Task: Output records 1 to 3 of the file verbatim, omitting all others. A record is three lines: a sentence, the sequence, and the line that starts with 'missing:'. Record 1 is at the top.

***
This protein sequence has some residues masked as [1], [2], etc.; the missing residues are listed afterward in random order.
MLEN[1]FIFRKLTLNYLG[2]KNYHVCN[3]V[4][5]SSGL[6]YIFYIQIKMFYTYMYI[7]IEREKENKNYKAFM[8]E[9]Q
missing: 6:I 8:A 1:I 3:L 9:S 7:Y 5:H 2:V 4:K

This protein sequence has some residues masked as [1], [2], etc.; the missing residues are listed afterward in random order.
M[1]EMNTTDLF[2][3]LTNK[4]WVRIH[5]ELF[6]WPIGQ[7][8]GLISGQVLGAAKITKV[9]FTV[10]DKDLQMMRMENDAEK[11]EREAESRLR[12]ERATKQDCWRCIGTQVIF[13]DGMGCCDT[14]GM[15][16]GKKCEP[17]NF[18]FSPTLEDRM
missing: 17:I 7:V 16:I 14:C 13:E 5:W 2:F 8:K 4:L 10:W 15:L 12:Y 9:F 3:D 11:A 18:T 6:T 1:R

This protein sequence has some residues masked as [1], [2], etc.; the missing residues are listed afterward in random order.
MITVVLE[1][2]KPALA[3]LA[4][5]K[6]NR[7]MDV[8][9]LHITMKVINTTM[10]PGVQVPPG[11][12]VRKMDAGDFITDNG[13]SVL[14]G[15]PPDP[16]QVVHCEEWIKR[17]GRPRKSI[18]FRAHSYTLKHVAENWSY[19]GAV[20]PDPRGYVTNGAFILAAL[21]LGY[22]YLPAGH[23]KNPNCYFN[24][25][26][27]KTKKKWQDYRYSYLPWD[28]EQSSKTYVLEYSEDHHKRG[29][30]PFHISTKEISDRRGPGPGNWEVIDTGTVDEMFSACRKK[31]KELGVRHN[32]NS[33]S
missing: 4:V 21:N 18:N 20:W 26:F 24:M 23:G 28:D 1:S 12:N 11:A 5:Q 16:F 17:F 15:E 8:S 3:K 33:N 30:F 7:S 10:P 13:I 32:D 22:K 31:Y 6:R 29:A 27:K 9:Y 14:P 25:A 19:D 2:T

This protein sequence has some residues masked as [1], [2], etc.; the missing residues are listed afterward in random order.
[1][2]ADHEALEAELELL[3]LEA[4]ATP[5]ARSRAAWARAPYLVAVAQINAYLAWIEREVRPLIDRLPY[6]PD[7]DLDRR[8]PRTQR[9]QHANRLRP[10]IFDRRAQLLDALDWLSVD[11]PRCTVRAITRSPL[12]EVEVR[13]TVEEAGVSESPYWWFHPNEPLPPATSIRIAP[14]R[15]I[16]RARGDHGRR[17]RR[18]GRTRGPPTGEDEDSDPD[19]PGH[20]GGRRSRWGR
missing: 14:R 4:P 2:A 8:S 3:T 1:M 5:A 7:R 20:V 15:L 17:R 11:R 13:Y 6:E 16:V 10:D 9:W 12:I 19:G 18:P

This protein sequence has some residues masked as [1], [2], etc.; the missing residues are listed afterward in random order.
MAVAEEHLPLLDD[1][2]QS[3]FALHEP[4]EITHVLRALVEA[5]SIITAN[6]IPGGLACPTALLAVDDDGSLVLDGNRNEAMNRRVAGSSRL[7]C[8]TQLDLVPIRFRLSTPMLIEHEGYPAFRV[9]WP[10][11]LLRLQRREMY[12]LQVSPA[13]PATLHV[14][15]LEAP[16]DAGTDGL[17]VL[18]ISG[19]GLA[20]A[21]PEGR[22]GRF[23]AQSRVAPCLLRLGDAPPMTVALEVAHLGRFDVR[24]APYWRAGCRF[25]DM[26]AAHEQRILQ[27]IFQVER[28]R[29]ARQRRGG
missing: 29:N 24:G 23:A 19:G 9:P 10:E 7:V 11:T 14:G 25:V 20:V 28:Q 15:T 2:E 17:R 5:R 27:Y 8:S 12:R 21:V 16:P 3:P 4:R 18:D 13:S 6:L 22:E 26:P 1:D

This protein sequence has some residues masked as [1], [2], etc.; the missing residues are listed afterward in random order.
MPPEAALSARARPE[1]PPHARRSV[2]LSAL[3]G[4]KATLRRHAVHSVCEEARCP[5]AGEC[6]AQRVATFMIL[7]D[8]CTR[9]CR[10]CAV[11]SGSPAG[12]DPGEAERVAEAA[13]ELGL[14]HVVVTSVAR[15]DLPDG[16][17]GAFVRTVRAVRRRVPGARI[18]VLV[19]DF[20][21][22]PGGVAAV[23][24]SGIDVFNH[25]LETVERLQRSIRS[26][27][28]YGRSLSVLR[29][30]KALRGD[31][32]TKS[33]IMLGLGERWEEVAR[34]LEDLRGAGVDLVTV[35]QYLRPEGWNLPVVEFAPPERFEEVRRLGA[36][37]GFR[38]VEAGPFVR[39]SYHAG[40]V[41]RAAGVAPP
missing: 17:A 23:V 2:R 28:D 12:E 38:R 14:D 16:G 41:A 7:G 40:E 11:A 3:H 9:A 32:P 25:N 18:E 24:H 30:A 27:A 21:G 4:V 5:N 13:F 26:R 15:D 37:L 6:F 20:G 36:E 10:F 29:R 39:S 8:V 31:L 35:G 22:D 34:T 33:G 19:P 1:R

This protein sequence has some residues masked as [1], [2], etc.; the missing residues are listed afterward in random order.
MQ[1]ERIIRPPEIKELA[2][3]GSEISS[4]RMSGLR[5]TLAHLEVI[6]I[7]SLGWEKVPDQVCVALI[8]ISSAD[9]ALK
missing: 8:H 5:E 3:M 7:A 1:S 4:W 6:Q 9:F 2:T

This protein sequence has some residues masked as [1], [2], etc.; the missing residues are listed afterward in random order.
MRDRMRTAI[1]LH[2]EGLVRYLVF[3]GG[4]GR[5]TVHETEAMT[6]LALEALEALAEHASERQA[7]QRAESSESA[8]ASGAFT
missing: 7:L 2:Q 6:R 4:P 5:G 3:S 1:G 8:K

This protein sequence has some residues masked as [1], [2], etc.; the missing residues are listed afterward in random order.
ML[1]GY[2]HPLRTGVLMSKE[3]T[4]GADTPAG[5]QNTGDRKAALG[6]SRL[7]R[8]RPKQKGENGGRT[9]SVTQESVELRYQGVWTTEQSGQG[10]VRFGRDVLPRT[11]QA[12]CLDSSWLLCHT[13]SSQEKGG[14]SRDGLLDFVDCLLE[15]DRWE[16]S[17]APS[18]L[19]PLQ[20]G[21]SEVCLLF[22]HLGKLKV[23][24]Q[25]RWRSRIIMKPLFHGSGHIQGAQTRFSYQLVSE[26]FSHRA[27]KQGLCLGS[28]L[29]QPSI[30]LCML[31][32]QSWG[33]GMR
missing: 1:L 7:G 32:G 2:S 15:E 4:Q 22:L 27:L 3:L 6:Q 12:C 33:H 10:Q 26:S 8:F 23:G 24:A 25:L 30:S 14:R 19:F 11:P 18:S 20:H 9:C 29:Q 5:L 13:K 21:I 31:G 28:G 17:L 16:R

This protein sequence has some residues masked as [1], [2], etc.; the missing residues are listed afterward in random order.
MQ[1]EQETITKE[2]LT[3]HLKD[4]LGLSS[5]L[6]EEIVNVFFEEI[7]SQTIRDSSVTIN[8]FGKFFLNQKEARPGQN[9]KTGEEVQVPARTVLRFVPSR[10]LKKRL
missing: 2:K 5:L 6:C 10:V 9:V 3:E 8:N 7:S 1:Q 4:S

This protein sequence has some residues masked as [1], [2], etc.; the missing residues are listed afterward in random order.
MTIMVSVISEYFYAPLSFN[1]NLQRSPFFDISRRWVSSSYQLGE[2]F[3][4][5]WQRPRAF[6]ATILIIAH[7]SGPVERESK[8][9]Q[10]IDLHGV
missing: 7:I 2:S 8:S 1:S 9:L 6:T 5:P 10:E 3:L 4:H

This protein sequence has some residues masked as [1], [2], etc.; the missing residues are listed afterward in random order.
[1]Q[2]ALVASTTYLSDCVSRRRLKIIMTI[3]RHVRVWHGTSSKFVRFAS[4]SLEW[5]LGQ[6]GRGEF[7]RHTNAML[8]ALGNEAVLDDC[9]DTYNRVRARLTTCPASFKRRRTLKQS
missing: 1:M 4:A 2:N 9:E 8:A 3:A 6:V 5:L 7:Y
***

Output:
This protein sequence has some residues masked as [1], [2], etc.; the missing residues are listed afterward in random order.
MLEN[1]FIFRKLTLNYLG[2]KNYHVCN[3]V[4][5]SSGL[6]YIFYIQIKMFYTYMYI[7]IEREKENKNYKAFM[8]E[9]Q
missing: 6:I 8:A 1:I 3:L 9:S 7:Y 5:H 2:V 4:K

This protein sequence has some residues masked as [1], [2], etc.; the missing residues are listed afterward in random order.
M[1]EMNTTDLF[2][3]LTNK[4]WVRIH[5]ELF[6]WPIGQ[7][8]GLISGQVLGAAKITKV[9]FTV[10]DKDLQMMRMENDAEK[11]EREAESRLR[12]ERATKQDCWRCIGTQVIF[13]DGMGCCDT[14]GM[15][16]GKKCEP[17]NF[18]FSPTLEDRM
missing: 17:I 7:V 16:I 14:C 13:E 5:W 2:F 8:K 4:L 10:W 15:L 12:Y 9:F 3:D 11:A 18:T 6:T 1:R

This protein sequence has some residues masked as [1], [2], etc.; the missing residues are listed afterward in random order.
MITVVLE[1][2]KPALA[3]LA[4][5]K[6]NR[7]MDV[8][9]LHITMKVINTTM[10]PGVQVPPG[11][12]VRKMDAGDFITDNG[13]SVL[14]G[15]PPDP[16]QVVHCEEWIKR[17]GRPRKSI[18]FRAHSYTLKHVAENWSY[19]GAV[20]PDPRGYVTNGAFILAAL[21]LGY[22]YLPAGH[23]KNPNCYFN[24][25][26][27]KTKKKWQDYRYSYLPWD[28]EQSSKTYVLEYSEDHHKRG[29][30]PFHISTKEISDRRGPGPGNWEVIDTGTVDEMFSACRKK[31]KELGVRHN[32]NS[33]S
missing: 4:V 21:N 18:N 20:W 26:F 24:M 23:G 28:D 1:S 12:N 11:A 5:Q 16:F 17:F 15:E 8:S 3:K 33:N 30:F 7:S 10:P 13:I 32:D 22:K 31:Y 6:R 29:A 27:K 9:Y 14:P 25:A 19:D 2:T